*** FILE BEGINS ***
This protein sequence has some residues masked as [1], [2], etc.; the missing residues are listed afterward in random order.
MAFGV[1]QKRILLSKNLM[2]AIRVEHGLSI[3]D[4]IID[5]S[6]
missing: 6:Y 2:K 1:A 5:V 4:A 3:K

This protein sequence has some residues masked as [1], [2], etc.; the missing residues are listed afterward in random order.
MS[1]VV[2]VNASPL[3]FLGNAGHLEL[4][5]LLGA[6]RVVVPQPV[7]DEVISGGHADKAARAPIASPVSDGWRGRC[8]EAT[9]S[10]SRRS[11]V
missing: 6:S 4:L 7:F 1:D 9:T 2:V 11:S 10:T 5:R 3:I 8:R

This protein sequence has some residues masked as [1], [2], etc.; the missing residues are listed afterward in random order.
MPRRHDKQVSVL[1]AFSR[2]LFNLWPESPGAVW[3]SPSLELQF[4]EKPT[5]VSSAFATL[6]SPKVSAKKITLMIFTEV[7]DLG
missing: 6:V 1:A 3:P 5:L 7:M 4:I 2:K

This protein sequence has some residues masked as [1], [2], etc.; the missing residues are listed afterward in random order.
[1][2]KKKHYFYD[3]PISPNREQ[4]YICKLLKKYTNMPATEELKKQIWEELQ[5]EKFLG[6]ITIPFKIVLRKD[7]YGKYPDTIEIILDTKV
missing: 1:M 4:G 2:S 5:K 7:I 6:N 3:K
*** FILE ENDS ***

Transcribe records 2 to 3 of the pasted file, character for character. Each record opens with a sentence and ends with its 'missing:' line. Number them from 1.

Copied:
This protein sequence has some residues masked as [1], [2], etc.; the missing residues are listed afterward in random order.
MS[1]VV[2]VNASPL[3]FLGNAGHLEL[4][5]LLGA[6]RVVVPQPV[7]DEVISGGHADKAARAPIASPVSDGWRGRC[8]EAT[9]S[10]SRRS[11]V
missing: 6:S 4:L 7:F 1:D 9:T 2:V 11:S 10:T 5:R 3:I 8:R

This protein sequence has some residues masked as [1], [2], etc.; the missing residues are listed afterward in random order.
MPRRHDKQVSVL[1]AFSR[2]LFNLWPESPGAVW[3]SPSLELQF[4]EKPT[5]VSSAFATL[6]SPKVSAKKITLMIFTEV[7]DLG
missing: 6:V 1:A 3:P 5:L 7:M 4:I 2:K